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Projection/Coordinate System/Datum Exercise

Projections, coordinate systems, and datums continue to be the bane of even experienced GIS professionals and students. This topic is confusing even to people who have been active in GIS for years. In my experience in a decade and a half of working with GIS, I have continued to encounter students and professionals who appear to be clueless about this extremely important topic in GIS.

Here is a short list of questions that anyone claiming to be a GIS student, instructor, or professional should be able to answer definitively:

Under typical circumstances, one should be able to

To this end, I have put together a short exercise that will help you master this skill. There are 4 data sources, each in a different projection/coordinate system/datum combination. Some of them may have a projection defined, some may not. Some of the projection definitions may be incorrect.

The data: projection_exercise_data.zip

The four data sets are:

  1. counties (a shapefile representing counties in Washington State)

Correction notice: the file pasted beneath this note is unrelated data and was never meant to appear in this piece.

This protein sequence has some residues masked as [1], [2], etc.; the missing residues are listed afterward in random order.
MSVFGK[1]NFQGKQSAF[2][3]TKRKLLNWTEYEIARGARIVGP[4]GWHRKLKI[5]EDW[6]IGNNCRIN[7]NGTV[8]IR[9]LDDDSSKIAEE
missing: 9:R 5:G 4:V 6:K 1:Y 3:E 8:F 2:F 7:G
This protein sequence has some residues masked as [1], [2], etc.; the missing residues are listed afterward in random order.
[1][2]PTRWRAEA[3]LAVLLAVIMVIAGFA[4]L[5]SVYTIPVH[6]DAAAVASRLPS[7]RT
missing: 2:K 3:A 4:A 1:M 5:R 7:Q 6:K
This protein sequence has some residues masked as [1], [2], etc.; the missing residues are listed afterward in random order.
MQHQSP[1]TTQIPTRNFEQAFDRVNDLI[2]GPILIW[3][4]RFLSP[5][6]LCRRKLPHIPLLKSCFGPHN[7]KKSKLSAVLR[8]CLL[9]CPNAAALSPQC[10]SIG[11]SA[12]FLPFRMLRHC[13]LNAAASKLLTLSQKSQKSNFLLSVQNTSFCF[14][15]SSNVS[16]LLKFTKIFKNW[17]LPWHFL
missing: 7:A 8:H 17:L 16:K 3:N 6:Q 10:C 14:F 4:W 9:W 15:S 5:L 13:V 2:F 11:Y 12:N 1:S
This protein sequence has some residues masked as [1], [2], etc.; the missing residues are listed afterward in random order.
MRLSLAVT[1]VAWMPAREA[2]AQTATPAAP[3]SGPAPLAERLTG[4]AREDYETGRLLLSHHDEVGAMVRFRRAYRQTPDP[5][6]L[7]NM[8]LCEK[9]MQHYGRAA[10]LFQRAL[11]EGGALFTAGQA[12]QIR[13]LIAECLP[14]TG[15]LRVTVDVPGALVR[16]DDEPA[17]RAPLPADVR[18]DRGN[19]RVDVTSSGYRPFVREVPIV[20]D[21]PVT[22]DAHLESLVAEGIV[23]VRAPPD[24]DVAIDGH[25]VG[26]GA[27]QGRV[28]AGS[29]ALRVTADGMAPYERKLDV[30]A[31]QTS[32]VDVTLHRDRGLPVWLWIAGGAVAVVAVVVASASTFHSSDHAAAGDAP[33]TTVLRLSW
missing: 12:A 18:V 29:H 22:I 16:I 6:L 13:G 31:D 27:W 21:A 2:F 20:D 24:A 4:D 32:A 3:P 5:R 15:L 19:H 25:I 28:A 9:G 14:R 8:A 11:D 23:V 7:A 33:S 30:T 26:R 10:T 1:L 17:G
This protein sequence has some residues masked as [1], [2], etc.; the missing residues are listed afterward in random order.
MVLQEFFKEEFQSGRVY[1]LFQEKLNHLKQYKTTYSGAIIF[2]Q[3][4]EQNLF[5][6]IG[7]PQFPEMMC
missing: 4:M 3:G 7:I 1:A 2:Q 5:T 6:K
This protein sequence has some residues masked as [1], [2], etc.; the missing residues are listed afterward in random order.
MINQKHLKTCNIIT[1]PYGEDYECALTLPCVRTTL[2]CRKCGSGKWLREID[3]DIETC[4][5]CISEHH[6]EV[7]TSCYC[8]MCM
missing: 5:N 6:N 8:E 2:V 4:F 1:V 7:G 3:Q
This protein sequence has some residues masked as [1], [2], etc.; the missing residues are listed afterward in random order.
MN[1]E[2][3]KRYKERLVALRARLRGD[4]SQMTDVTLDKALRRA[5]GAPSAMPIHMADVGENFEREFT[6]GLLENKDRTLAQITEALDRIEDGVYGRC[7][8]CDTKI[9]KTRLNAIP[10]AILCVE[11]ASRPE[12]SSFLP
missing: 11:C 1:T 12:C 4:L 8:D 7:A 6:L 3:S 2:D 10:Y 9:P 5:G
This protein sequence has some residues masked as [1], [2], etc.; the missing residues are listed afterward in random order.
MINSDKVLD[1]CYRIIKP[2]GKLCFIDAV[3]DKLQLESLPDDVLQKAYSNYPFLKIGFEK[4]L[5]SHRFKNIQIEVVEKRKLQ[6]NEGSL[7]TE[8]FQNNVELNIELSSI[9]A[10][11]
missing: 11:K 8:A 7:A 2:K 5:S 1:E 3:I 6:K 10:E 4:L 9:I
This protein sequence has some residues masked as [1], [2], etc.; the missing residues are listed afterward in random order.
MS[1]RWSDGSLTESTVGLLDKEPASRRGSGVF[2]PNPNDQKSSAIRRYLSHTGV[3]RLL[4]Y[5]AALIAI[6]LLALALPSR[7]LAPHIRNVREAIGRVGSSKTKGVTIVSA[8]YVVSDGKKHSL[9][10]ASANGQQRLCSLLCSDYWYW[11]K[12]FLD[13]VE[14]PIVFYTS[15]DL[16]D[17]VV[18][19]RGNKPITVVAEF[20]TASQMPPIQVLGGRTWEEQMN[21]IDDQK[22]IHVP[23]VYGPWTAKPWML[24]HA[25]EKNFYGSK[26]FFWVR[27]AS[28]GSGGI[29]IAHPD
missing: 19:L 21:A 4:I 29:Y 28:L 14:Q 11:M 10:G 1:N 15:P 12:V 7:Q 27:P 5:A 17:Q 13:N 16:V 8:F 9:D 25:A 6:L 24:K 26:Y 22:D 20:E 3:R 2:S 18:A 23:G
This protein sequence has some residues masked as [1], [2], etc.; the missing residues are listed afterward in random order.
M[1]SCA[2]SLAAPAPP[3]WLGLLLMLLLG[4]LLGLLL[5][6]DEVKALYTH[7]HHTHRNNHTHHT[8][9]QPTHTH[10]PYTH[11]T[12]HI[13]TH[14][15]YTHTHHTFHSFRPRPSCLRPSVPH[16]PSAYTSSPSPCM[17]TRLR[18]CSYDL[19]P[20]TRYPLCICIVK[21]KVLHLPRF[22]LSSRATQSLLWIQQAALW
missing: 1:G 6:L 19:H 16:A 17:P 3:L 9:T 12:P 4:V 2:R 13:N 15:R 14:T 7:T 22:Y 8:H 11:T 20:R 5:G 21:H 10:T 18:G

2. tiger (a feature class in a personal geodatabase representing TIGER/Line census tracts for King County, Washington State)
  3. xycoords.txt (a comma-separated ASCIII file representing nodes for PLSS sections in the western half of the Seattle 1:100,000 scale USGS digital line graph data series)
  4. wabd (an ArcInfo interchange file representing administrative boundaries for Washington State, from the 1:2,000,000 scale USGS digital line graph data series)

Your challenge: create a set of new data sources from these, where all the output data are stored in Washington State South Zone (FIPS 4602), NAD83/HARN, units feet.

You can use any GIS application at your disposal. You can use any additional data sources you can get your hands on. I suggest using the projection checker data sets I compiled several years ago: http://gis.washington.edu/phurvitz/gis_data/projection_checker/, which includes statewide data sets for Washington State in the most common projections, coordinate systems, and datums used for this area.


Phil Hurvitz, GIS Specialist

Copyright © Phil Hurvitz, 1998-2007